Since the closure of the Sullivan Arena and other emergency shelters set up as a result of COVID-19, Anchorage representatives have witnessed what they call a “humanitarian crisis on our streets” unfold.
A recent news release stated intentions to spend millions of dollars on housing and shelter, which have since been approved. Here are the details.
Homelessness in Anchorage: A Bitter-Cold Truth
The Alaska Department of Health reports approximately 2,000 people are experiencing homelessness across the state. More than half of this population is concentrated in the bustling city of Anchorage, where winter temperatures regularly drop below zero. For example, in December of 2021, temperatures dipped to a frigid -9 degrees Fahrenheit in the region, creating a blustery atmosphere some people couldn’t escape.
Alarming as it sounds, experts claim at least 74 homeless people have died on the sidewalks of Anchorage in the past four years. The vast majority succumbed to hypothermia, a sobering fact advocates seek to change before another harsh winter arrives.
In an interview with Alaska Public Media, Anchorage Daily News reporter Michelle Theriault Boots said that while the press was aware of the tragic circumstances, the public was largely uninformed.
“We knew that outdoor deaths were happening. My colleague Paula Dobbyn had done some reporting on that, just about how quietly they continue to happen, year in and year out, without really the public knowing much about them,” she explained.
Now that the public knows the bitter-cold truth of homelessness in Anchorage, Alaska, politicians are moving toward addressing the crisis before another winter can claim even more lives.
In Response to Political Persuasion, Anchorage Assembly Approves $7.6 Million in Funding for Homeless Prevention and Services
On Tuesday, July 26th, the Anchorage Assembly voted to support the homeless community with millions of dollars in funding. The proposal comes partly as a response to Mayor Dave Bronson’s decision to shutter the Sullivan Arena, a facility that temporarily housed more than 300 people experiencing homelessness.
At the time of the closure, advocates and unhoused persons expressed confusion regarding where officials would relocate these temporary residents. That confusion turned to outrage for some when government forces appeared to be bussing former Sullivan Arena residents to the Centennial Campground.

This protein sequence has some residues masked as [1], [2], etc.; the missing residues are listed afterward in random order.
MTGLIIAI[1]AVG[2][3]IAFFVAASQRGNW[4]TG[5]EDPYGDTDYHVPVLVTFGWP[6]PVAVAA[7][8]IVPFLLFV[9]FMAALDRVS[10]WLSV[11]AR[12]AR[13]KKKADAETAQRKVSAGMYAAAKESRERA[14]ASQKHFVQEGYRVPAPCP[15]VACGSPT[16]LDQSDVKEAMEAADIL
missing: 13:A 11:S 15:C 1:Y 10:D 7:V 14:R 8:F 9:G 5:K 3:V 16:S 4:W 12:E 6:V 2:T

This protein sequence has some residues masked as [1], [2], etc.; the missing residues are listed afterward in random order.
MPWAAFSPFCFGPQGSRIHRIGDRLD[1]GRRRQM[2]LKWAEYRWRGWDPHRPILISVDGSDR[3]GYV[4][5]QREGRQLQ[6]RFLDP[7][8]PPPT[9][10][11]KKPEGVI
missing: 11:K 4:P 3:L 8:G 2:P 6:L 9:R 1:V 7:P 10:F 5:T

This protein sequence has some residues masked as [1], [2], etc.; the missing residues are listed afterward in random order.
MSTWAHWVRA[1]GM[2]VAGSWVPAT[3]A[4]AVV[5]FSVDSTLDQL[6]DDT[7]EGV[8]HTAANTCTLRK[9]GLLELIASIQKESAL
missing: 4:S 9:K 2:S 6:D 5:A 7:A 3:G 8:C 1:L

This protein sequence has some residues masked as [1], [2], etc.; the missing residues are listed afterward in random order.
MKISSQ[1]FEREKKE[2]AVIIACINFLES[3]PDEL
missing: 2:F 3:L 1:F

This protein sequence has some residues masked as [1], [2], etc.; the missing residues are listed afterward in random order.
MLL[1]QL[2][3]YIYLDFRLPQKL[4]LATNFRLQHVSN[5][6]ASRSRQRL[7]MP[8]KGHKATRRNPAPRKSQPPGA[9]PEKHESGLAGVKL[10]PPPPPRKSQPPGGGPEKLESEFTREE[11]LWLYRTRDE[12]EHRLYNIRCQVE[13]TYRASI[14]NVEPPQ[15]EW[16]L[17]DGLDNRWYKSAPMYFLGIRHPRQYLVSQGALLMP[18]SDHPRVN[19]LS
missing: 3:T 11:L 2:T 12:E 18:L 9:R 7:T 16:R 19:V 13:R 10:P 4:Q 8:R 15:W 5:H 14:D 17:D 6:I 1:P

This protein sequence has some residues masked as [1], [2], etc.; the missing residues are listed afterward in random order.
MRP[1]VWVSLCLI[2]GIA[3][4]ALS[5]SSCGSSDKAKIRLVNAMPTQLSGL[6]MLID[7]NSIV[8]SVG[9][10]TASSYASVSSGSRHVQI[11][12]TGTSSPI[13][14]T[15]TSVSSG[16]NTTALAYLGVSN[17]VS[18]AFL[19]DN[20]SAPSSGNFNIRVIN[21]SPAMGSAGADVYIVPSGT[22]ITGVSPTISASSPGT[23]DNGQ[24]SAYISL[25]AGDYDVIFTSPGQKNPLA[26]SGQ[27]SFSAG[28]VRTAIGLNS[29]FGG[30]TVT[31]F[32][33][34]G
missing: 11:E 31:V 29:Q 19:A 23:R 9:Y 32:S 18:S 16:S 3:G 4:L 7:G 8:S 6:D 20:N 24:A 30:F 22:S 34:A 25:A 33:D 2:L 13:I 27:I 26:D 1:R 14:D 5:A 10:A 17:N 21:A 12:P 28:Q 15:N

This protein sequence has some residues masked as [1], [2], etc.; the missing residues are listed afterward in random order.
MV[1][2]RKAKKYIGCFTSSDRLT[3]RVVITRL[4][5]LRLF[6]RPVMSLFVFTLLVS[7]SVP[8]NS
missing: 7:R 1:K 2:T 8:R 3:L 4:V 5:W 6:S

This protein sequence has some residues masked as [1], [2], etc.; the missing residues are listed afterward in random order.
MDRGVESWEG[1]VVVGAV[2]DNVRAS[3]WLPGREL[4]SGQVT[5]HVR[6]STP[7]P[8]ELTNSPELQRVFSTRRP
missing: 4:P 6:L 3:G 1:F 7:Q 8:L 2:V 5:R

The mayor’s official position on this subject is that the campground is not being used for homeless services. However, that statement does not negate the fact that as of July 19th, its grounds were hosting more than 200 former Sullivan residents.
Encampment residents expressed mixed sentiments about their lives on the campground. However, most agree that, for better or worse, an encampment is just not a permanent solution, particularly in a region where people regularly die from the cold.
Assembly Members Felix Rivera, Kameron Perez-Verdia, and Daniel Volland Presented A Five-Part Proposal Requesting a Total of $19.6 Million
According to reports, three concerned assembly members drafted a five-part proposal requesting millions of dollars in aid for homeless services. Thus far, the assembly has approved $7.6 million. An additional $12 million could be approved soon.
Here is a breakdown of current funding allocation:
- $1.2 million for emergency cold weather response. This money would be directed to the Anchorage Dept. of Health to create emergency cold weather responses, medical and otherwise.
- $350,000 toward family emergency shelter. There are an estimated 100 families with children experiencing homelessness in Anchorage. This funding would be disbursed as a grant to local Christian Health Associates to establish and maintain emergency family shelter options.
- $500,000 toward the rehabilitation of affordable rental units. The 60 units in this part of the proposal would go to members of the unhoused community.
- $1.7 million in street outreach. This would include all efforts to aid individuals and families experiencing homelessness, emphasizing people living unsheltered.
- $3.4 million to transform the Guest House Inn into 130 permanent housing units, with changes slated to begin in August.
A Preemptive Response to a Perpetual Problem
Anchorage Assembly members have taken the best position in responding to the encroaching homeless crisis. Theirs is a position of prevention rather than response. Records indicate a growing trend of unsheltered homeless deaths in the area.
Rather than waiting for the problem to present again this winter, the Anchorage Assembly chose to act now. They’ve effectively dodged a snowball of mounting crises before the first flake even falls. There is a lesson in such a response for leaders nationwide.
Talk To Your Representatives About Their Plan to Prevent Homelessness
Homelessness is a bitter-cold truth across the country. With American Rescue Plan funds still available, now is the time to ask representatives about their plan to end homelessness.